Yo Gabba Gabba Cool Tricks 2: Capture all windows services on a text file before performing a major change on your Windows System

~ Begin your task ~

Step 1: Copy the following into notepad and give a name with file extension .vbs

strComputer = “.”

Set objWMIService = GetObject(“winmgmts:” _

& “{impersonationLevel=impersonate}!\\” & strComputer & “\root\cimv2”)

Set colRunningServices = objWMIService.ExecQuery _

(“Select * from Win32_Service”)

For Each objService in colRunningServices

Wscript.Echo objService.DisplayName & VbTab & objService.State


Step 2: I have given it a name of “listservices.vbs”. Also, to make my life easier, I have placed the file under C:\.

Step 3: Now open the command line with Administrator privileges

Step 4: First, move down to the location where you have saved your file, then run the visual basic script as below. I am saving the file in the same location with the name and date reference.

C:\>cscript listservices.vbs > c:\listservices17092015.txt

If you want to save this file in a specific location, you can create a folder and save it like this:

C:\>cscript listservices.vbs > c:\service list history\listservices17092015.txt

After you have run the script, a file will be saved with the file name given as below:

Now keep this copy of file for later use. When you open the file with Notepad++, it looks similar to below:

Step 5: Now perform your changes to the system, and compare the difference. In this example, I have manually stopped some services to demonstrate this in our example. I have given the file name “listservices17092015_after.txt”.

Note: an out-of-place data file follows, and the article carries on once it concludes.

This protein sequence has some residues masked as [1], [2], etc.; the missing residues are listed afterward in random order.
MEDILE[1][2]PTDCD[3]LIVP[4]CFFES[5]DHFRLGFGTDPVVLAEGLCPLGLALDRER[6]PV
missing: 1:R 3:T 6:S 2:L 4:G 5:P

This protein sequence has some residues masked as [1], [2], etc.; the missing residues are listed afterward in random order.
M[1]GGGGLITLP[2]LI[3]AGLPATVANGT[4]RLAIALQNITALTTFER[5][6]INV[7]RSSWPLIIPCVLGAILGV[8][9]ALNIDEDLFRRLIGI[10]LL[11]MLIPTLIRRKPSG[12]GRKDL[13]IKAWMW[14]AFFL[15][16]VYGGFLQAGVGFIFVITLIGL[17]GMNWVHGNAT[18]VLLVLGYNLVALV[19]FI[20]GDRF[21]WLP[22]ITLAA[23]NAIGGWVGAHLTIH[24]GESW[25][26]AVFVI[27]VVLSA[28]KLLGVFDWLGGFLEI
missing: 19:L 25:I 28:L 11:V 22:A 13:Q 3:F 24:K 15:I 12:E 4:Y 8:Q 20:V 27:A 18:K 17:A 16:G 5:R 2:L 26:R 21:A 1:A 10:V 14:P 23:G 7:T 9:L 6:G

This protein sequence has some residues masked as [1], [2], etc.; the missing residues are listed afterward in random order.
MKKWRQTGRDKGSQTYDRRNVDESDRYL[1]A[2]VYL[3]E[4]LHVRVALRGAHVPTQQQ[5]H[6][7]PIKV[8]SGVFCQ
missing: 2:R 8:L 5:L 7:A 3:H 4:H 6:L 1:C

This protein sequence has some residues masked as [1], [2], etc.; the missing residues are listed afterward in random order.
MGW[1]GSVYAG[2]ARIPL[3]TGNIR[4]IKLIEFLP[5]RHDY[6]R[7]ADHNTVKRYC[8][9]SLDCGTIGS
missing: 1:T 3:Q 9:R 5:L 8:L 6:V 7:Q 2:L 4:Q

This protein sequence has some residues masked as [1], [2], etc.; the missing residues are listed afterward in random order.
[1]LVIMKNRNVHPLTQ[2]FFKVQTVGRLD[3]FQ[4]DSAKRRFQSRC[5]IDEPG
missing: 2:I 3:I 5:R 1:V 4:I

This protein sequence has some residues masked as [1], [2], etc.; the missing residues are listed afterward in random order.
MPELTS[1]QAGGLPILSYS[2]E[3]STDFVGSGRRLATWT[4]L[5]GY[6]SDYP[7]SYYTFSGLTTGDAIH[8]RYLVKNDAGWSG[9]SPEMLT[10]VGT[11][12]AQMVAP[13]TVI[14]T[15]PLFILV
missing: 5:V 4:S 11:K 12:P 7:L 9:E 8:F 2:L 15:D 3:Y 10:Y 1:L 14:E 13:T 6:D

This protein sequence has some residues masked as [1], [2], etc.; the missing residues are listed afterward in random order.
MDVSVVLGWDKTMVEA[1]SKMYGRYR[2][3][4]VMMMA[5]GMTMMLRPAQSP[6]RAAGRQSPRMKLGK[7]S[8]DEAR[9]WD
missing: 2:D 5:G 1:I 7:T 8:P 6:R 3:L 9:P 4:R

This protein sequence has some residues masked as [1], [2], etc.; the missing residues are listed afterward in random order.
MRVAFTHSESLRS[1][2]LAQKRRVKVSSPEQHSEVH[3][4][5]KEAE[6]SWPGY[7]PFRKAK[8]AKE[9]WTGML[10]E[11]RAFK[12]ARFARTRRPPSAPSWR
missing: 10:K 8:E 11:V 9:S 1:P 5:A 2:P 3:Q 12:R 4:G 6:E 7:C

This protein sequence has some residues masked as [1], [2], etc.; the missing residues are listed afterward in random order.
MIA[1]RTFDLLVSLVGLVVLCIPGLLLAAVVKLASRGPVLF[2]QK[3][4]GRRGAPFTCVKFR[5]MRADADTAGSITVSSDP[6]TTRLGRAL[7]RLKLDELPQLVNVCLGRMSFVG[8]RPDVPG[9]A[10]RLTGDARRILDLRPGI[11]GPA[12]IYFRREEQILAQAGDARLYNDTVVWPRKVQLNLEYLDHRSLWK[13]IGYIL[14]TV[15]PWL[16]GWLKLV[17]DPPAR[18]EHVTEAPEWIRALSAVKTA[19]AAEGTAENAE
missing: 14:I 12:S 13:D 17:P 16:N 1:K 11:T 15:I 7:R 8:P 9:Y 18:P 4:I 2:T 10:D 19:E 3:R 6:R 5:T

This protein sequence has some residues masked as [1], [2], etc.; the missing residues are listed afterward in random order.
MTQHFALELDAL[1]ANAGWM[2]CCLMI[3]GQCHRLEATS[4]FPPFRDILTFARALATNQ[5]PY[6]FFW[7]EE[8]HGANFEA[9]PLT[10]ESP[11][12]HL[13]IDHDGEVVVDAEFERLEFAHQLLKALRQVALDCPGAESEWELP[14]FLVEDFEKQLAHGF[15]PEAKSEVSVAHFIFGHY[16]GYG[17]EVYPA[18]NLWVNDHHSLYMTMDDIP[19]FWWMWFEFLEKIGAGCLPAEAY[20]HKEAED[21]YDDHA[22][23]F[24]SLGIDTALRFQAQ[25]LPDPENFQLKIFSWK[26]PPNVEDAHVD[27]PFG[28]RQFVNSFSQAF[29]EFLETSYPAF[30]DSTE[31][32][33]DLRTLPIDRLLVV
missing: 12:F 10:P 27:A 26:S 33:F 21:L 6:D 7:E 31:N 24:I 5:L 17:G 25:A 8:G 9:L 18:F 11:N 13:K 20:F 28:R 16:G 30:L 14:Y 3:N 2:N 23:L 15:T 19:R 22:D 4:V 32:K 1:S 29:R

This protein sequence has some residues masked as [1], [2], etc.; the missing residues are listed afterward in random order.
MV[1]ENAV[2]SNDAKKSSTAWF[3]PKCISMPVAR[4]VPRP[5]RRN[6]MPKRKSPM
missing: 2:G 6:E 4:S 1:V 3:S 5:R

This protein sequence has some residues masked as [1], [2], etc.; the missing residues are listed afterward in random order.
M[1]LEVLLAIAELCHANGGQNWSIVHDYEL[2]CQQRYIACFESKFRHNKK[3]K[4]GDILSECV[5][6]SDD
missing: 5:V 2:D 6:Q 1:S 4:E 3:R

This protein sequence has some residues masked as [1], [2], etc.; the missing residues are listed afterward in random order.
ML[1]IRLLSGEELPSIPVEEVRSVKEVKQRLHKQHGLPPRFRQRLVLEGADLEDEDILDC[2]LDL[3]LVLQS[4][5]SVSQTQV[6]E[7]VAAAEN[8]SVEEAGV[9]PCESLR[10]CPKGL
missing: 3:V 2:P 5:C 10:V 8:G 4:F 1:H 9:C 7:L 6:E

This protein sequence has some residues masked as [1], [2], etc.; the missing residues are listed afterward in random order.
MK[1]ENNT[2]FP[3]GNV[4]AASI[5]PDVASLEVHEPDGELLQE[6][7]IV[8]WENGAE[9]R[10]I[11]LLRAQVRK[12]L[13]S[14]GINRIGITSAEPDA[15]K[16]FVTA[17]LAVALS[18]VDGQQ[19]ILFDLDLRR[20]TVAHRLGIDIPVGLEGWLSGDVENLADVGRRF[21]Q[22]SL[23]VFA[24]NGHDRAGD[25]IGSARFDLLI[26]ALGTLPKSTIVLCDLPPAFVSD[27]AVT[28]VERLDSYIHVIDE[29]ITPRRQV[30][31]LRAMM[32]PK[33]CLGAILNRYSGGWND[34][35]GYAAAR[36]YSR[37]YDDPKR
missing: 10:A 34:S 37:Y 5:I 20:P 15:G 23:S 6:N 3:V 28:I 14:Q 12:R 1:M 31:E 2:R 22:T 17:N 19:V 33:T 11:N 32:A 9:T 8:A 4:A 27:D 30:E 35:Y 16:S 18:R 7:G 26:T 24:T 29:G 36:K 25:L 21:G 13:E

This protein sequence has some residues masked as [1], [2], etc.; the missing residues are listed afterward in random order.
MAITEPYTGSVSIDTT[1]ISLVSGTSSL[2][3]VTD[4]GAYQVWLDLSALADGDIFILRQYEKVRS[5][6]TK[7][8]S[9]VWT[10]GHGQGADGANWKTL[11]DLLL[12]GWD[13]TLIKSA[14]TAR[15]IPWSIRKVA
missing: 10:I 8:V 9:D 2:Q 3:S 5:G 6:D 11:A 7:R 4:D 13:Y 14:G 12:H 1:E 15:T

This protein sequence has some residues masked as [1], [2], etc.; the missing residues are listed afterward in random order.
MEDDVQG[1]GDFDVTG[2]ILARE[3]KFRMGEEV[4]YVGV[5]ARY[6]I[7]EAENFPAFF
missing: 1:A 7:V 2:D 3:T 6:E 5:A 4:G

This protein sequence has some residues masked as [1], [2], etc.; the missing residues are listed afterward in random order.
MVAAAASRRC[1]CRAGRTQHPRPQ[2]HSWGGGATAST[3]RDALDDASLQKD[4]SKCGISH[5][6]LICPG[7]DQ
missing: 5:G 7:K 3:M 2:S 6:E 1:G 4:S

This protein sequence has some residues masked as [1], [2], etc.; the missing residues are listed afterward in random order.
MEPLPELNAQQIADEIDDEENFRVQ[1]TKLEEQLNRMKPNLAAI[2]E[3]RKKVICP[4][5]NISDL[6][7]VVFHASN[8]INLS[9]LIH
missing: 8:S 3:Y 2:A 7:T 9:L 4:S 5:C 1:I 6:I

Step 6: Now open both files in Notepad++ and use ‘compare’ tool to pin point the stopped services. If this was a Windows Enterprise Server such as DHCP, AD, etc., one interrupted service will cause a big outage, now you know how to pin point the stopped or hanging service, you can restart it from windows services console. To easily get to Windows services console, go to Run >type in ‘services.msc’.

~ Task ended ~





The planet of Network APEs : Part 1.1 – To be Certified OR not to be Certified, that’s the question

There are thousands, perhaps millions of free and paid Cisco Networking training materials in this world, these are offered in the form of free materials on the net, formal classroom training, informal on-line training, training videos, books, self-built and taught labs and most importantly and by far the best training is, on the job training.

Whether you are technical or non-technical or trying to become technical, you belong to one of the two groups of people from Cisco’s perspective. That is ‘Cisco Certified’ or ‘Not Cisco Certified’. Well, what does this mean to anyone really? I think it could have different meaning to different people. But, here is my version of Cisco Certified. First, if you are non-technical and not certified, Cisco networking and its certifications mean jack sh**, a full stop (If you belong to this group, you are excused for stop reading this post here). Second, if you are non-technical and certified, you were probably drunk or on crack while you were studying and while taking the certification exam. Third, if you are technical and non-certified, you are making a living as a technician but when it comes to study, you are a lazy ar**. If you are technical and certified, you are either in good demand or will soon be in great demand in the job market. Well, I try to be an optimistic and positive person here, so don’t try to argue with me if you are technical and certified, but yet, unable to find any work for many months/years. If you are in this category, go and have look at yourself in the mirror, look back on what you have been doing wrong to secure your next job and after that, spend some time reworking your strategies to score that illusive next dream job, but be focused and always stay +++POSITIVE+++. Here, take this! Bang! Bang! “++++++++++”. You now have just taken my 10 positive energy and you are ten times more positive about your future. Just like happiness, more positive energy you share, happier our world becomes.